The Rev. Zachariah Jok Char is no stranger to the strife in his home country, Sudan—in fact, he’s spoken eloquently about his ordeal (and we covered some of that, here).
Now, however, he fears that his year-old son (whom he’s never met) may have to go through it as well. Char’s wife, Tanya, and their son are still in Kenya, caught up in bureaucratic red tape that prevents them from immigrating to the United States. And last week, she was attacked by nomadic gang members in a Kenyan refugee camp:
They spared her life but stole money, clothes and documents she needs to emigrate from Kenya and join her husband in America.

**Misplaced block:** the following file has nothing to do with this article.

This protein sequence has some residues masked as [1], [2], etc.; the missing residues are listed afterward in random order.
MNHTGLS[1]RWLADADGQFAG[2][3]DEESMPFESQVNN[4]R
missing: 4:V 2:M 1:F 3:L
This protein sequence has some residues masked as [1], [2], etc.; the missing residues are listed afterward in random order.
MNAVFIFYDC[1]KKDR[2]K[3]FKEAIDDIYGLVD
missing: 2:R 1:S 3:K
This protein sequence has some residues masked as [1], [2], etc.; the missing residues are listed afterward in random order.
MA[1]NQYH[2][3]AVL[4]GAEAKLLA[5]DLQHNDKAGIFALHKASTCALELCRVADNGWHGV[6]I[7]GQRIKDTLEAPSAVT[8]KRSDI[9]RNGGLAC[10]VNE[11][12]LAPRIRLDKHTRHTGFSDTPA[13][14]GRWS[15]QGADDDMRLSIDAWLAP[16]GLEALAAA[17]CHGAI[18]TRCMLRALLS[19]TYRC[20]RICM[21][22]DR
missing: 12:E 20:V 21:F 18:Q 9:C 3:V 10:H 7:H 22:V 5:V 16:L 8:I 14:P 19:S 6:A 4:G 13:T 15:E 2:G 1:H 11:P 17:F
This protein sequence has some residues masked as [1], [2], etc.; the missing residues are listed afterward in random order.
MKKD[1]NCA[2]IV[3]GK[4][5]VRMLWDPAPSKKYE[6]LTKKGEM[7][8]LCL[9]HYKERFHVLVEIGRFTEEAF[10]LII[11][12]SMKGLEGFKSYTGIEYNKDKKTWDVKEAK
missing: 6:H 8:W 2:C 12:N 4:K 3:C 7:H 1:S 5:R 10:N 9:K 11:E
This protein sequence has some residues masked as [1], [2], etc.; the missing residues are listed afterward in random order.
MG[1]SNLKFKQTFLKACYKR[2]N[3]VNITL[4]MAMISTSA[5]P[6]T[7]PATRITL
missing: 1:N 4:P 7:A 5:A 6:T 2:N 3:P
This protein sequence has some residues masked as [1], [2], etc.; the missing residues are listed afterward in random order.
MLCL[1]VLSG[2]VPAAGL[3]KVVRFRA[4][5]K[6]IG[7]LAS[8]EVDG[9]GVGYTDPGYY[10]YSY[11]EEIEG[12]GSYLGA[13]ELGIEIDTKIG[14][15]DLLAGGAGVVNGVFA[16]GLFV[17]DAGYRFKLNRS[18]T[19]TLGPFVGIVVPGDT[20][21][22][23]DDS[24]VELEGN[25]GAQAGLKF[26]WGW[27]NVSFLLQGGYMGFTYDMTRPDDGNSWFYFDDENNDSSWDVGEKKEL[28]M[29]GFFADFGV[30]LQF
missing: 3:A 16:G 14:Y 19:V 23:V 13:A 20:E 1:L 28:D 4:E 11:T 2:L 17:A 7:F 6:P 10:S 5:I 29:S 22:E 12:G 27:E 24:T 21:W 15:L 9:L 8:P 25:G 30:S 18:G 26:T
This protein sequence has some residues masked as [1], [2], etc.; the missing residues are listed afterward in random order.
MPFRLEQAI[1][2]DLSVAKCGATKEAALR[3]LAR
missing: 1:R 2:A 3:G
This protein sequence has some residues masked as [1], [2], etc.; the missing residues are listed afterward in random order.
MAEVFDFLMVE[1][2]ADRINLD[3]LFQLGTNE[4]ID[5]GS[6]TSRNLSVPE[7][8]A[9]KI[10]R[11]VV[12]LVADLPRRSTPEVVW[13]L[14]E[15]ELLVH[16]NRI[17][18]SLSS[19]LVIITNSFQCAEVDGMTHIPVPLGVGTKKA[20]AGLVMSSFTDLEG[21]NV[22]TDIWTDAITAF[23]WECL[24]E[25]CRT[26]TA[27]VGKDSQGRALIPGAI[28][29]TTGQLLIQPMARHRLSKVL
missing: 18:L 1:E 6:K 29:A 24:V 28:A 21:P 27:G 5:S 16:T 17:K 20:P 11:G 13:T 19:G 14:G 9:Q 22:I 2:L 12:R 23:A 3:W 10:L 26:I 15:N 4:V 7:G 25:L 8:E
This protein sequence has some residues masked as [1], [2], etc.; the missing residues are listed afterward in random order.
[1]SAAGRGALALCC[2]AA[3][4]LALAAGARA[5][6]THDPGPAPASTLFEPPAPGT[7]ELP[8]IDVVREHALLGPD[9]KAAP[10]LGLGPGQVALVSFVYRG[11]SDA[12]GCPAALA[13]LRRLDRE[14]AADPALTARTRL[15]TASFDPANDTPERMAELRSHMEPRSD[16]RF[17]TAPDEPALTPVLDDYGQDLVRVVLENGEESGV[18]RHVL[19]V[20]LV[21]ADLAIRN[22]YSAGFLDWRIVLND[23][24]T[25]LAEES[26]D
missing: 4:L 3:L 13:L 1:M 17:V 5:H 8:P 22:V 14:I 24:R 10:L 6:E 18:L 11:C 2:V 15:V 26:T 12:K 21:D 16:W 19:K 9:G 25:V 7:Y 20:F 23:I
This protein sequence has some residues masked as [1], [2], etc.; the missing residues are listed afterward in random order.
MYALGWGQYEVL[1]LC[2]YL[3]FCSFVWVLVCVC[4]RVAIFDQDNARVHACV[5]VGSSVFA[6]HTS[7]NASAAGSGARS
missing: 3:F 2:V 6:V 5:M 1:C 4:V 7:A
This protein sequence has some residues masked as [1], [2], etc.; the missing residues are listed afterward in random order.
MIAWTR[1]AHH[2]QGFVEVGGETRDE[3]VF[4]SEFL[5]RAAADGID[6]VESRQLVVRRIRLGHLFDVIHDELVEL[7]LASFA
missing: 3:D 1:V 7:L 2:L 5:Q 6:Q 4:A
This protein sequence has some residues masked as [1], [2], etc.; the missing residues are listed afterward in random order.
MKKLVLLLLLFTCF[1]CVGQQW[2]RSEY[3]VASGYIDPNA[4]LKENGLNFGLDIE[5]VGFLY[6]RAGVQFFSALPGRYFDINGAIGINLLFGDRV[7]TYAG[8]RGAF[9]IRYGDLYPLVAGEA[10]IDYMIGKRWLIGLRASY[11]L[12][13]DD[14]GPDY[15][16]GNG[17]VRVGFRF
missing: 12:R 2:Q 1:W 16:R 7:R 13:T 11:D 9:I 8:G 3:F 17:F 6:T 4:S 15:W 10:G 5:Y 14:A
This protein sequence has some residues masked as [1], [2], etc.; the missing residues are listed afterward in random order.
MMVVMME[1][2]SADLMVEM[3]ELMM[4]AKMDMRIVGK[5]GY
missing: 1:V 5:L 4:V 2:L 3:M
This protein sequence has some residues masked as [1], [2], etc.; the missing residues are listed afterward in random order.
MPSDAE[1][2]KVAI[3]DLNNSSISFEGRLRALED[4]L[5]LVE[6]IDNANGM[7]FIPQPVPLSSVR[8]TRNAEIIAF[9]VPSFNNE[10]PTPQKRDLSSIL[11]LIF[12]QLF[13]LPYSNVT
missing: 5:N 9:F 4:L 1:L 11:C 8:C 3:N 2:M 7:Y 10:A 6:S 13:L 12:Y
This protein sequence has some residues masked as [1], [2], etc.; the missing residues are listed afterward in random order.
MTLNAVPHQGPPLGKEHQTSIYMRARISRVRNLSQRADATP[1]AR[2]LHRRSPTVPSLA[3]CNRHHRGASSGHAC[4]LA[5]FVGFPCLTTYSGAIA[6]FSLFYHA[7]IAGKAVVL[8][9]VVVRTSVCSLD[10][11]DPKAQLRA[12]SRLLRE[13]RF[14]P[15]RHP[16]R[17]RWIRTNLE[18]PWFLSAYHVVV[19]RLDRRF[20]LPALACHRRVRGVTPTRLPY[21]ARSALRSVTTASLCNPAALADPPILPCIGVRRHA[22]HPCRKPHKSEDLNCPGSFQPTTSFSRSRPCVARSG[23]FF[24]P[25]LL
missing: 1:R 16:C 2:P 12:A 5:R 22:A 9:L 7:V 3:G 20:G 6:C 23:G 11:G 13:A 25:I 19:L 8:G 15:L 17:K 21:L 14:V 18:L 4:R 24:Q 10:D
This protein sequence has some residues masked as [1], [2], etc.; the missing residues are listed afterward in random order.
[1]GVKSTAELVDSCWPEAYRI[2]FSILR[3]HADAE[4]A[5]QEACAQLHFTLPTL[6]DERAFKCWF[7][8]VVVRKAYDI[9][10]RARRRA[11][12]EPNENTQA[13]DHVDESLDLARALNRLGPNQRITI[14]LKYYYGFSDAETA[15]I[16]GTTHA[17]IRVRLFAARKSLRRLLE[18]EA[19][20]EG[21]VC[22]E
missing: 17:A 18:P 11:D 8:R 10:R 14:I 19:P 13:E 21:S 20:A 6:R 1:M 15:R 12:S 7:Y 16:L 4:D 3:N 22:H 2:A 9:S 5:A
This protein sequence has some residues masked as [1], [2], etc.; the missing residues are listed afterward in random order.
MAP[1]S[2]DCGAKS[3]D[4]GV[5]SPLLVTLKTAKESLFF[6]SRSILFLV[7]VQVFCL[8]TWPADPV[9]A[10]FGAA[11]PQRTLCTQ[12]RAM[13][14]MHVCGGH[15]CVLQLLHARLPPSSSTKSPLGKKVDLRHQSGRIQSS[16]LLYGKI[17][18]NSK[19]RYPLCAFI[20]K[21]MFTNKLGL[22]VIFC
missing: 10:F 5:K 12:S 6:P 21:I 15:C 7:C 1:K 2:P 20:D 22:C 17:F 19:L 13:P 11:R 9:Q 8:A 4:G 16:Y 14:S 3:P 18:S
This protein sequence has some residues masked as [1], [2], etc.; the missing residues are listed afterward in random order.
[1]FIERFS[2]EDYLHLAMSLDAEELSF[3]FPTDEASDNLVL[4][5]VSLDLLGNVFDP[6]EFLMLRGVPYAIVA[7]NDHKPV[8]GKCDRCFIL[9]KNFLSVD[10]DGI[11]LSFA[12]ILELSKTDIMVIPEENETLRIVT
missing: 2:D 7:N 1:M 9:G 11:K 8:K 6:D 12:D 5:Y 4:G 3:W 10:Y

Tabitha suffered injuries to her arms and back and was hospitalized for about a day. Their son was not hurt.
Sitting outside the Kuyper library, Char found it hard to concentrate.
“I’m thinking a lot about what happened to my family, and I’m really worried about my son,” said Char, 25, pastor of Sudanese Grace Episcopal Church in East Grand Rapids. “He’s really scared at the sound of guns, which is the same thing that happened to me when I was 5 years old when the war broke out in Sudan.”
Read more about how Grace is trying to help the young priest here.